Er, wouldn’t Martin McGuinness or Gay Mitchell (lol) be president if Labour and FF had united and lost on Michael D and Sean Gallagher hadn’t been FF’s stalking horse? Mary Davis got 2.7% of the first preference vote, even Gay Mitchell (lol) got more than twice that.

    Would Labour really increase public expenditure as late as 2007 when we were already aware we were headed for choppy waters and they were already in government and four years from an election?

    Soooo many total leaps of faith and total impossibilities here it doesn’t even qualify as an alternative history, it’s fan fiction.

  5. Owen C

    Dan seems to think that the Greens were obliterated because of the guarantee and bailout. Most reasonable people would suggest they were obliterated because they served no particular purpose while in coalition.

    1. Medium Sized C

      Most reasonable people would consider doing a great deal of what you set out to do in your manifesto to be serving a purpose in the government.

      You are not speaking for most reasonable people.
      The Greens were obliterated because of the bailout, it is quite clearly what most people blame the greens for.
      When you hear people ragging on the greens, they almost invariably blame them for not collapsing the Government before the bailout could go through.

      1. scottser

        not so sure about that. most folks remember the greens for gormley’s u-turn on the poolbeg incinerator, the carbon tax and thei rutter lack of cajones in standing up to FF. i wouldn’t have saddled them with bailout miasma – i save that for cowen and the lads.

        1. Dan Boyle

          Sigh… There was no uturn on Poolbeg. It wasn’t in any facilitated by John Gormley. We sought to introduce an incineration levy that Phil Hogan discarded.
          Carbon tax is still there and has been raised since.
          And never standing up to FF? Ask Willie O’Dea about that.

          1. Malta

            Troika, Dan, Troika. Not fupping trioka.

            Also, fwiw, I chose to play my part in the obliteration of the greens simply cos you went into coalition with FF to begin with.

          2. Dan Boyle

            Yes that spell has already been made. And I get your disappointment. No one should ever go into government with Fianna Fáil or Fine Gael, meaning only they should ever be in government.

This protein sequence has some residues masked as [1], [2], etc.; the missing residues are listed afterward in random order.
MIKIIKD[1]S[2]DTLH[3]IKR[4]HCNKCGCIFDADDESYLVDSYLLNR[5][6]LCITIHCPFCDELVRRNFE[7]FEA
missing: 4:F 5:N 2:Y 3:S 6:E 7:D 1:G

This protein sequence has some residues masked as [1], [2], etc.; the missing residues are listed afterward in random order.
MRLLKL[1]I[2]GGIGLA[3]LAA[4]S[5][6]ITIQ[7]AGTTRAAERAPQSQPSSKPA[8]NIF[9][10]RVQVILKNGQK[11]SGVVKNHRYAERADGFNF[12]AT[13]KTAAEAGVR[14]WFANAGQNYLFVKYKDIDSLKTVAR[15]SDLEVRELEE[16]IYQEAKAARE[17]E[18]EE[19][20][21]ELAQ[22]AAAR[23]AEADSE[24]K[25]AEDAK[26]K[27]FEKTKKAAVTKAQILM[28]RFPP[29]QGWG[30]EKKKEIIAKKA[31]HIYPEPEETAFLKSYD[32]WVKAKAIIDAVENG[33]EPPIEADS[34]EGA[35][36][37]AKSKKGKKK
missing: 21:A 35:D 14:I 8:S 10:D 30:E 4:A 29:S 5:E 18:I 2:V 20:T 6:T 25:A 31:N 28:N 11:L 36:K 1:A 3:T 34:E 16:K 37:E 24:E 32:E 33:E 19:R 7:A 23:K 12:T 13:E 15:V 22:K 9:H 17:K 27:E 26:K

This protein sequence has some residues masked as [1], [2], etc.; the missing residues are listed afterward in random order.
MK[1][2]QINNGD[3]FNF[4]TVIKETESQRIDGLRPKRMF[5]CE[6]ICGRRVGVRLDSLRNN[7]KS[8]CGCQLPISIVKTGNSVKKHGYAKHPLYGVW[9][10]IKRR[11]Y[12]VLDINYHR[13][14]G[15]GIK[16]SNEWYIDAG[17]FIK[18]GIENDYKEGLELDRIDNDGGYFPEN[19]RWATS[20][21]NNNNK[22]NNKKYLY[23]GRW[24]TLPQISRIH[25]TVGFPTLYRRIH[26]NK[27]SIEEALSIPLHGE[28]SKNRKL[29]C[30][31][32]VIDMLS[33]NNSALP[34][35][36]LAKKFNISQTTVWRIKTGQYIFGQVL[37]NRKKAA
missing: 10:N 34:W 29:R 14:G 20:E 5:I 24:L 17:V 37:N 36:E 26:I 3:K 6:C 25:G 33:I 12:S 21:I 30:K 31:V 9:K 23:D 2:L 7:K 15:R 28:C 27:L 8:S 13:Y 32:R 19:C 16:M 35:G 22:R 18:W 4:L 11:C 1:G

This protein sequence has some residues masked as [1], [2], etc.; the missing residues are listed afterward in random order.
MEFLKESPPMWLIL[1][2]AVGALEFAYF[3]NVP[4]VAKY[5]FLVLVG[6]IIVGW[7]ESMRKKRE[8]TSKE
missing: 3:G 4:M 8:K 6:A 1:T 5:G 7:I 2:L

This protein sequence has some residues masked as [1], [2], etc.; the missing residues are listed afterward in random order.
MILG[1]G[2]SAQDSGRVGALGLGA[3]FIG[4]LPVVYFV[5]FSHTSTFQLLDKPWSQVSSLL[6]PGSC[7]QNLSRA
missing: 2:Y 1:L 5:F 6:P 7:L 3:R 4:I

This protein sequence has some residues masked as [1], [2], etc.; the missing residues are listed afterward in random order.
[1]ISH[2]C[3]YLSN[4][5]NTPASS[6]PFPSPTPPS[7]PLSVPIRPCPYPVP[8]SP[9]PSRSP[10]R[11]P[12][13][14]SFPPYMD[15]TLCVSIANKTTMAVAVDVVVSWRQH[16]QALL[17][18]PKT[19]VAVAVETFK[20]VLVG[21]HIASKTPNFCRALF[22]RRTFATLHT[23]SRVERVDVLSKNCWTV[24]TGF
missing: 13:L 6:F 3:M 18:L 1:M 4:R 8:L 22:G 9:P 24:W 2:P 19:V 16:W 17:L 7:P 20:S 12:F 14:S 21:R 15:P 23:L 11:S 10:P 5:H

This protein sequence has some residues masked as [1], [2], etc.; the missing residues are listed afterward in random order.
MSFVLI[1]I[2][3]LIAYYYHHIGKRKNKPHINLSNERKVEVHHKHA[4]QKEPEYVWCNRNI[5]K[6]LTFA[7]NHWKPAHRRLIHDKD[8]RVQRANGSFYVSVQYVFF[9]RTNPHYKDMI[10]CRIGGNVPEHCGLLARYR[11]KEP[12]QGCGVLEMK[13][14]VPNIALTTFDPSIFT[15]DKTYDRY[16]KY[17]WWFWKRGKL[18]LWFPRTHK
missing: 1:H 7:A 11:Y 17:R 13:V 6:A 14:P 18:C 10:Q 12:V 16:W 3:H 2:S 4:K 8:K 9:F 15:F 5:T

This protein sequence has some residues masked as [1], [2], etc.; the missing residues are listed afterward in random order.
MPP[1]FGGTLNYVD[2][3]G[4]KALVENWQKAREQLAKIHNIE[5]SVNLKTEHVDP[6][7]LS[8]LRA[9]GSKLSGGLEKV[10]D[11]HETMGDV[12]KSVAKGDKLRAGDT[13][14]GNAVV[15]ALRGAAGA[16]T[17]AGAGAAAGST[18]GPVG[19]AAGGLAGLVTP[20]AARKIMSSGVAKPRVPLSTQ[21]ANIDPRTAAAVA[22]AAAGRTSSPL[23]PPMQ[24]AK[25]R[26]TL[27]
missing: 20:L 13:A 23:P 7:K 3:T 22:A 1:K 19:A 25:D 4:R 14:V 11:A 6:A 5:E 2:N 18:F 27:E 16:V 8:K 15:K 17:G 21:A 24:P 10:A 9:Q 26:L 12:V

3. Continuity Jay-Z

            Why didn’t you pull out of government on the countless times you should have? You were all greedy sods protecting your pensions. That is why you were obliterated and it is why only a lobotomized moron would ever vote Green again.

          4. Dan Boyle

            Because pulling out of government wouldn’t have changed anything. Have you not seen the government that followed?

          5. Mé Féin

            Sigh all you want, Boyle. The Greens will be remembered for being sell outs (Rossport, incinerator, autistic kids, etc., etc). You made a lot of promises you had no intention of keeping. FF’s sheer incompetence had little to do with your wipe out.

  6. Tony Stanza

    You’d think that Masters in Public Policy he’s paying for in UCC would have taught him how to spell Troika.

  7. Unreconstructed

    In another fantasy the Greens do not betray their principles and join a FF led government in 2007. They do not sleepwalk the country into the bank guarantee and the bailout. They do not continue to prop up the rotting, drunken corpse of the Cowen government for 2 years beyond when it should have collapsed in ignominy. They do not turn up on social media sites like Broadsheet, 4 years after being deservedly cast into the bin by a disgusted electorate, spouting nonsense and political “thought” as if they had anything original or useful to say in the first place. Could Boyle disappear off into the sunset in his own fantasy world, taking his comfortable swag of a pension with him and, in the name of god, keep his pointless and inane witterings to himself? Any chance of that?

    1. J

      …or the Irish people decided to forgo their penchant for hot tubs, decking,propertayyyyy, Marbella ,designer handbags and not give another mandate to FF to form any type of government in 2007….

    2. New Person A

      methinks the lady doth protest too much
      Whether or not I disagree with Dan or his party’s policy there’s a good chance they a believed in what they were doing that it was good and b wanted to serve the country and actually Dan did contest a few elections and c did actually try to do some good

      The sad thing is they were wrong on a and didn’t heed the lessons from b and c well the electorate didn’t agree

  8. Dan Boyle

    It’s a light hearted piece folks, not meant to be taken that seriously. But how is the Greens losing seats, getting into another government, that still ends up unpopular ‘fan fiction’?

    1. Frilly Keane

      I dunno bhoy
      But then I don’t any of the poo ya come out wi’

      But speakinf of fiction
      Look more like yer man
      The Green Lantern
      And ya never know

    2. bisted

      Hi Dan…your credentials as a fantasist were never in doubt. Your credibility however, and that of the green party, have been tested at the highest level and the electorate have responded. Please heed what Unreconstructed says above.

        1. J

          To quote Clive James, “common sense and a sense of humor are the same thing, moving at different speeds. A sense of humor is just common sense, dancing”.
          Busted bisted , please heed what BS commentariat say about you.

          1. Continuity Jay-Z

            What are you up to thjis weather John Gormley? Are you still poothering round the hot house trying to grow a pair?

    1. bisted

      …I appear to have a stalker…thanks Broadsheet…does this mean I’m a celebrity, like Dan.